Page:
Kellmeyer Enters Tennis Hall Of Fame
Published July 09, 2011 07:49
NEWPORT, Rhode Island, USA - Fern Lee 'Peachy' Kellmeyer, who was the very first employee and director of the WTA in 1973 and still serves the organization, was today inducted into the International Tennis Hall of Fame, in the contributor category. Stacey Allaster, chairman and CEO of the WTA - the ninth chief Kellmeyer has worked with at the governing body - gave Kellmeyer's presentation speech at the historic shrine of tennis.
Click here for video from Peachy's big day in Newport!
"This is a tremendous honor, and I'm so grateful for the recognition," said Kellmeyer on news of her election to the most exclusive club in tennis, in the same year as Andre Agassi. "From playing opportunities to prize money to interest in the game, we've all worked very hard to reach the positive position women's tennis is in today. I'm fortunate to have truly loved my work all my life. It's a real joy to see my efforts have positively impacted women."
Kellmeyer, 66, of Wheeling, West Virginia, became involved in the game as a talented junior player, went on to be a star collegiate athlete, and even competed at the US Open and Wimbledon before taking the administrative route. During her career with the WTA she has led operations, as well as the player and tournament relations functions, and has been at the center of all major policy decisions.
"Peachy is a survivor and she survived all the changes the WTA made from top to bottom," said Rosie Casals, multiple Grand Slam doubles champion and key Original Nine member, who was present at the Hall of Fame ceremony. "From CEOs to restructuring… Peachy still stood.
"She was the person behind the scenes that facilitated new policies or new ideas in women's tennis," Casals added. "She was patient and made things happen because she was well liked by players, promoters and staff. She wasn't flamboyant and didn't attract a lot of attention - but she had her style and she accomplished many things without making too much of a fuss."
Former world No.4 Wendy Turnbull, another former colleague who became a friend, added to the chorus of appreciation for Kellmeyer's quiet influence.
"Anyone in tennis who knows Peachy knows how much she loves the sport," said the Aussie great. "She can get her point across without raising her voice. Her word was good enough and she earned the respect from her peers over these past four decades. All the years I was on tour I found her to treat everyone fairly, no matter what ranking you were."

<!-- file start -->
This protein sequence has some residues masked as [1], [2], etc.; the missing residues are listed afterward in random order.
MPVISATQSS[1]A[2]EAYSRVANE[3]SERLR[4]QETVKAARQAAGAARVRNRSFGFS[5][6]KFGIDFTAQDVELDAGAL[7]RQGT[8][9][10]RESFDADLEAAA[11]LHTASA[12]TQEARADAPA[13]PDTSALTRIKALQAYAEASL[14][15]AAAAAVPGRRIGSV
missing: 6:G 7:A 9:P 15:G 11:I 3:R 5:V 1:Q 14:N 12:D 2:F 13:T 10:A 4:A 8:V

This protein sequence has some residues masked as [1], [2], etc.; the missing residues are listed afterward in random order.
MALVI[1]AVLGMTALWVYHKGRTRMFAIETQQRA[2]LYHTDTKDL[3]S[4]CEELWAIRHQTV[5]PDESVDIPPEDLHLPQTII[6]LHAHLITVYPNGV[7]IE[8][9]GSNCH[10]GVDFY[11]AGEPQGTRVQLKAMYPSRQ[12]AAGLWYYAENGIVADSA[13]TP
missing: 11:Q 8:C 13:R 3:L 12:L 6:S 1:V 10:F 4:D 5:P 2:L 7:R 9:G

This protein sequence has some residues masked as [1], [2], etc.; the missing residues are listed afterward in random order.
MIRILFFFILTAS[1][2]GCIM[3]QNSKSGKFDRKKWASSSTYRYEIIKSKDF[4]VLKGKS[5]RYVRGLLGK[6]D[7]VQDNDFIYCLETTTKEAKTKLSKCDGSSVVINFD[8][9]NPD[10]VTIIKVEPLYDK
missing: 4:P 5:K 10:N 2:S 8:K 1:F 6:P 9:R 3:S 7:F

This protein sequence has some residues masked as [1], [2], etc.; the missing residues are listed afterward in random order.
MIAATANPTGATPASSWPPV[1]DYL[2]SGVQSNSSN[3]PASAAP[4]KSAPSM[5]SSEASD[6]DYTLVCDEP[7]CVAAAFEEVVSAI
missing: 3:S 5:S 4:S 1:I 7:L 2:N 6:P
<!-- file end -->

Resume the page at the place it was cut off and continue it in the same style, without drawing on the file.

Watch video tributes from tennis greats spanning five decades!
During Kellmeyer's tenure, prize money on the WTA has increased from $309,000 in 1973 to over $86,000,000 in 2010, and the number of WTA events has risen from 23 domestic events to 53 events in 33 countries. Attendance at WTA events has also gone up dramatically, with nearly 5 million in-stadium fans annually, and TV exposure has increased with hundreds of millions of homes receiving over 6,000 hours of international coverage annually.
As well as the quest for equal prize money in tennis, Kellmeyer has been a tireless fighter for women's rights in all sports. As physical education director at Marymount College in Boca Raton, Florida in the early seventies, Kellmeyer spearheaded a lawsuit that ultimately led to the dismantling of a National Education Association rule that had prohibited athletic scholarships being awarded to female athletes at colleges across the nation. The landmark case paved the way for Title IX and contributed greatly to the increase of female athletes in intercollegiate athletics.
A member of the ITF's Fed Cup Committee, Kellmeyer currently serves as WTA Operations Executive Consultant, and oversees the WTA's alumnae program to ensure past players and tournament directors remain engaged with the WTA that they helped build.
As part of the weekend's celebrations in Newport, the ITHF's Billie Jean King WTA Gallery is hosting an exhibition, Peachy Kellmeyer: The Soul of Women's Tennis. The display pays tribute to the inspiring story of the woman who dedicated her life to growing women's professional tennis from its humble beginnings to the popular, global sport the world enjoys today.
View a photographic tribute to Peachy's life in tennis!